• Charge for works, not tracks. Usually, each movement of a piece is a separate track, making a work like Ravel’s Mother Goose (7 movements) uneconomical. Pricing tiers should reflect the scale of a work – you would pay more for Ravel’s single-movement Bolero (15 minutes) than you would for his Pavane for a Dead Princess (6 minutes).
  • More robust searching. The iTunes heirarchy of Artist > Album > Track isn’t enough for classical music. I’d like to be able to search by the title and composer of the piece, as well as the conductor, orchestra, and soloists.
  • Shuffle pieces, not movements. Symphonies are meant to be heard as complete works, but current shuffle features can’t keep the movements together. I’d like to be able to listen to symphonies in random order while maintaining each movement as a separate track.

Naxos is the leading online classical music provider, with its entire library of 11,500 CDs online for $150 per year (I haven’t tried the service). But there’s no ecosystem to support it. As anyone knows who has typed in a track title like “Beethoven, Harnoncourt, The Cleveland Orchestra: Beethoven Symphony No. 3 ‘Eroica,’ Mvt. III Scherzo – allegro vivace,” there is still opportunity to delight classical music fans.

Friday Mystery Author: Willa Cather

November 28, 2006

The most recent Friday Mystery Author is revealed: novelist of the American plains, Willa Cather. This week’s passage was from My Antonia, which breathes the very scent of the big bluestem.

July came on with that breathless, brilliant heat which makes the plains of Kansas and Nebraska the best corn country in the world. It seemed as if we could hear the corn growing in the night; under the stars on cought a faint crackling in the dewy, heavy-odoured cornfields where the feathered stalks stood so juicy and green.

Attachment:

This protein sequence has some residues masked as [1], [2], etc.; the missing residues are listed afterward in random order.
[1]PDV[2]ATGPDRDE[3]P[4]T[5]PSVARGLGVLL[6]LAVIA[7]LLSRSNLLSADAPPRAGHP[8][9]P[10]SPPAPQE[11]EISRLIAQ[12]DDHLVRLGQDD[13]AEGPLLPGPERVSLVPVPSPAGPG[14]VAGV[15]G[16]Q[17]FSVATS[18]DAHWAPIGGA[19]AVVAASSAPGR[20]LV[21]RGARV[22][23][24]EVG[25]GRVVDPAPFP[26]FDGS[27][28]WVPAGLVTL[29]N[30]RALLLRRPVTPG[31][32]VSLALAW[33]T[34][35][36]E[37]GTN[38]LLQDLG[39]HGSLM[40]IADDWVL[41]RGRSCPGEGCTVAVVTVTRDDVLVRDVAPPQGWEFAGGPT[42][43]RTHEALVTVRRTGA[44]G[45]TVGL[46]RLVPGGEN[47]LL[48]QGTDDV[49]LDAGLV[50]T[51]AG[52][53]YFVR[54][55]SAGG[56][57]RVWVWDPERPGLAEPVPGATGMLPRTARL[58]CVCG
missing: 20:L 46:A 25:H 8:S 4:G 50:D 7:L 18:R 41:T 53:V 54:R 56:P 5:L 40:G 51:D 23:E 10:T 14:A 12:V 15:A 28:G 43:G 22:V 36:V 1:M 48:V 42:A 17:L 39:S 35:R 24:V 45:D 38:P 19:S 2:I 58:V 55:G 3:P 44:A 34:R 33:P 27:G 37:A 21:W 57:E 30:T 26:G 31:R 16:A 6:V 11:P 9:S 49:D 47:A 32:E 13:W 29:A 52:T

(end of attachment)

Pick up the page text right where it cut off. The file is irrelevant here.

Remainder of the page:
Check back on Friday for the next edition of Friday Mystery Author.

RMA and the Gates Confirmation

November 28, 2006

Pejman Yousefzadeh has a good column up at TCS Daily, suggesting questions not directly related to Iraq for Robert Gates’s confirmation hearings.

Peacekeeping. Whether it was intended or not, the peacekeeping capabilities of the American military have now become part and parcel of the transformation debate. … The Rumsfeld Doctrine runs counter to the Powell Doctrine, which relied on the use of overwhelming force. … It might be worth … opting for a light and agile force to win the initial military phase of a theater conflict and then employing the heavy footprint called for by the Powell Doctrine in peacekeeping.

Take that one step farther: aside from military and military police, what functions should be integrated with the peacekeeping force? Construction? Media (propaganda)? Microlending? In Learning to Eat Soup with a Knife, LTC John Nagl argued that successful counterinsurgency must incorporate political and economic intervention, as well as military, and faulted the U.S. Army for not making that leap in Vietnam. What missions does Mr. Gates foresee for the military, and how will he pursue innovation?

In Defense of Idealism, Part 2

November 26, 2006

Jon Henke at QandO says “a Realpolitik ‘strongman’ policy to stabilize Iraq [is] probably the best available option left.” Only PhoenixPat among his commenters protested that this policy effectively throws the current, elected, constitutional Iraqi government overboard. Jon responds:

You think the Iraqi Constitution “must be honored or abandoned”. But by whom?

The U.S. clearly must honor it. It’s certainly not our business to decide the government structures we sponsored suddenly aren’t up to the job. In the comments, Jon says that the Iraqi government today is a sham on par with the Palestinian apparatus – completely co-opted by “the parties” and their paramilitary arms. I think this is far from clear. For a start, let’s see what happens to the level of random violence if we tighten the seals on the Syrian and Iranian borders. (PhoenixPat gave a more thorough rebuttal.)

What are the defining or minimum features of the “best available faction?” For discussion, I submit that:

The single necessary and sufficient feature of an acceptable “strong leader” for Iraq is that it leaves office peacefully and on schedule, in accordance with a constitutional re-election cycle.